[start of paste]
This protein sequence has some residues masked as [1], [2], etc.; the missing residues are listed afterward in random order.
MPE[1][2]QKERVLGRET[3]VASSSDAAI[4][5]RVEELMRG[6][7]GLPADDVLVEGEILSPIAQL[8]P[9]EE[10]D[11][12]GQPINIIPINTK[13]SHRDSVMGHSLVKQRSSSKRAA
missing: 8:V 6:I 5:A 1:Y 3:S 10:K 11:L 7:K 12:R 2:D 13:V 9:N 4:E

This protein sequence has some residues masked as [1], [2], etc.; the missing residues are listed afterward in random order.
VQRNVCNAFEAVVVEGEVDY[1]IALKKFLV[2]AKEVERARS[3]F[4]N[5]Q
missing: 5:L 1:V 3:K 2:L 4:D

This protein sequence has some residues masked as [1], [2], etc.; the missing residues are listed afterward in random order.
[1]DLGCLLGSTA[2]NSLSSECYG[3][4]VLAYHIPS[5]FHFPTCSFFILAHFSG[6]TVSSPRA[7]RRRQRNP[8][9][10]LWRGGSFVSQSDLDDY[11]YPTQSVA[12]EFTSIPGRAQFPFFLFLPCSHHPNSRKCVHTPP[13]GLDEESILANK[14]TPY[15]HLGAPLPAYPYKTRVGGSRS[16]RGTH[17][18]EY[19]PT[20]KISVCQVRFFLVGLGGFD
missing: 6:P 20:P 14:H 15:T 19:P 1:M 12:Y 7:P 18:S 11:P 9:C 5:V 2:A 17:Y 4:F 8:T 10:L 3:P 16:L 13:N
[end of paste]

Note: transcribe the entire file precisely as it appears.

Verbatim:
This protein sequence has some residues masked as [1], [2], etc.; the missing residues are listed afterward in random order.
MPE[1][2]QKERVLGRET[3]VASSSDAAI[4][5]RVEELMRG[6][7]GLPADDVLVEGEILSPIAQL[8]P[9]EE[10]D[11][12]GQPINIIPINTK[13]SHRDSVMGHSLVKQRSSSKRAA
missing: 8:V 6:I 5:A 1:Y 3:S 10:K 11:L 7:K 12:R 2:D 13:V 9:N 4:E

This protein sequence has some residues masked as [1], [2], etc.; the missing residues are listed afterward in random order.
VQRNVCNAFEAVVVEGEVDY[1]IALKKFLV[2]AKEVERARS[3]F[4]N[5]Q
missing: 5:L 1:V 3:K 2:L 4:D

This protein sequence has some residues masked as [1], [2], etc.; the missing residues are listed afterward in random order.
[1]DLGCLLGSTA[2]NSLSSECYG[3][4]VLAYHIPS[5]FHFPTCSFFILAHFSG[6]TVSSPRA[7]RRRQRNP[8][9][10]LWRGGSFVSQSDLDDY[11]YPTQSVA[12]EFTSIPGRAQFPFFLFLPCSHHPNSRKCVHTPP[13]GLDEESILANK[14]TPY[15]HLGAPLPAYPYKTRVGGSRS[16]RGTH[17][18]EY[19]PT[20]KISVCQVRFFLVGLGGFD
missing: 6:P 20:P 14:H 15:T 19:P 1:M 12:Y 7:P 18:S 11:P 9:C 5:V 2:A 17:Y 4:F 8:T 10:L 3:P 16:L 13:N